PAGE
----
Every longtime resident knows of at least one Griswold-style home in their area; word spreads and, soon enough, hundreds of families come to visit each year. But for people who have just moved to a city, it can be difficult to know where to see the best holiday lights and decorations.
As anyone who's moved a few times knows, not all neighborhoods are created equal. There is no such thing as the perfect neighborhood, because not all areas are going to be truly a perfect fit for everyone and their unique needs.
For the sake of neighborhood tranquility and harmony, let's do a spot check to see if you fall into the category of nice or annoying. If you identify with one or more of the factors below -- you just might be an annoying neighborhood.
We know from exhaustive past research that walkable neighborhoods and cities reduce driving, associated emissions, and living costs. Three important academic studies published earlier this year demonstrate that they are good for our health, too.
What's the current thinking about having neighbors? If I believe the house hunting shows on HGTV, it's not having them. Or if you have them, it's important not to see them. On those shows, the kiss of death for a real estate listing is going into a backyard and seeing other homes.
Are people less friendly than they used to be? As I looked beyond having just a "gut feeling" about attitudes and practices of people, I became aware of the "General Social Survey." I found a lot of information that relates to the friendliness of people.
Bad neighbors are a nightmare! In fact, they're such a nightmare, that neighbors often get a bad rap. But there are definitely good neighbors out there, and if you're lucky, you could end up with the very best kind of neighbor there is -- a DIYer.
With so many choices, it's easy to get overwhelmed. If, like me, you're an employed, childless, "millennial" (whatever that means these days), here are a few things to consider when you're planning your move.
As is true in Ferguson and other communities in the U.S., a gulf now exists between the rich and the poor, and between blacks and whites. This gulf is making it harder to empathize with people we don't know, and with people who are different from us.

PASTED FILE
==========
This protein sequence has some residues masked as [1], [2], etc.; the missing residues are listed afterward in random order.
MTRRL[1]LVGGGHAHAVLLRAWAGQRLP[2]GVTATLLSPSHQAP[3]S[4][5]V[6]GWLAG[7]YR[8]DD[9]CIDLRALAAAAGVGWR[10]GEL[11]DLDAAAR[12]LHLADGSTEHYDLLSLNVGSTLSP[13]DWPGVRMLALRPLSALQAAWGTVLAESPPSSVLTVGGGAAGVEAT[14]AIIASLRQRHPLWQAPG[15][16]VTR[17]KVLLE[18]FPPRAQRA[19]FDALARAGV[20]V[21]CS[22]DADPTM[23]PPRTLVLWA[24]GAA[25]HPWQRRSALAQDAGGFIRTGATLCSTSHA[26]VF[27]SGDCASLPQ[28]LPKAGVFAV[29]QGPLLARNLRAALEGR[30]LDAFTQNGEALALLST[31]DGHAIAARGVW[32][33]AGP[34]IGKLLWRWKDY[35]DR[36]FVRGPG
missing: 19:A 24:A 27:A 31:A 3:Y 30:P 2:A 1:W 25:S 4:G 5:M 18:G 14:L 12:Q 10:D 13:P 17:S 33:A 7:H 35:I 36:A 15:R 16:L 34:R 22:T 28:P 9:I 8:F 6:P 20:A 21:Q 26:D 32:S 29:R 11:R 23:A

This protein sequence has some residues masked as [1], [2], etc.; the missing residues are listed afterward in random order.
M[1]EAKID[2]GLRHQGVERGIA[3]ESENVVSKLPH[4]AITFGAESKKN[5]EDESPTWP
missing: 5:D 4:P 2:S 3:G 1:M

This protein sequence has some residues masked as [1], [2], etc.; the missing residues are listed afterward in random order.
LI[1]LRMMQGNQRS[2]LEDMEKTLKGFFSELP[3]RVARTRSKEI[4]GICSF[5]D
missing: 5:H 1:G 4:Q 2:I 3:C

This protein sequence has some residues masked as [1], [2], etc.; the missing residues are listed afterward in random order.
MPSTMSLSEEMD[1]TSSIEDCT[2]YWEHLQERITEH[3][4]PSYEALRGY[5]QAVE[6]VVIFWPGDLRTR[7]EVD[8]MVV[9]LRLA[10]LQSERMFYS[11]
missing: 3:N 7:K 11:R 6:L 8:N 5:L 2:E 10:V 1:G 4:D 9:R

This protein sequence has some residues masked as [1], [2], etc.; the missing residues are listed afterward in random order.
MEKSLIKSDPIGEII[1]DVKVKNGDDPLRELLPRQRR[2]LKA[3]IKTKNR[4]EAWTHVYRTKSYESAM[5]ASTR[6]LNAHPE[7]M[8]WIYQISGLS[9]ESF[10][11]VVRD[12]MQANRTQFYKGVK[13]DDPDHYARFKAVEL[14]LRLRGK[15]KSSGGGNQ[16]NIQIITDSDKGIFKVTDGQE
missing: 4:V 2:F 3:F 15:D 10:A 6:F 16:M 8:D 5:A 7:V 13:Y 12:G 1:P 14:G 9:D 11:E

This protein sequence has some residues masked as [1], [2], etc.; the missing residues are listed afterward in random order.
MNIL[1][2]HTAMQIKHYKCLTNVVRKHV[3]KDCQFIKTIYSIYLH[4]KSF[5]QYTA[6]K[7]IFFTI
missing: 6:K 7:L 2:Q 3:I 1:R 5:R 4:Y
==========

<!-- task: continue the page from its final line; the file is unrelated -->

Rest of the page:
To call Oak Cliff "fringe" and "one of Dallas' worst neighborhoods" is not only false, but it dismisses intelligent, hard-working folks as low-lives who should be grateful for the salvation of artisan pies, espresso and couture cocktails.
While the Lower East Side north of Delancey is being infiltrated by frat stars and state school grads, the Lower East Side below Delancey is seeing a rebirth of creative, unique, and amazing stores, galleries, and my favorite, restaurants.
It's not unusual for a farmers market to dispense healthy, fresh produce by vehicle. It is very unusual, however, for one to target so-called "food deserts" and accomplish a hefty portion of their business by accepting food stamps and vouchers from other government assistance programs.
Despite being the site of major trolley and subway lines, Kenmore Square has never really been a destination. Unless you count the punk scene it attracted in the 1980s, or the methadone hub it became in the '90s.
Pre-Katrina New Orleans was not amongst the cities catering to young creatives and entrepreneurs, but post-Katrina New Orleans is just the place for young creative, entrepreneurial types like me. Does the city fully accept this?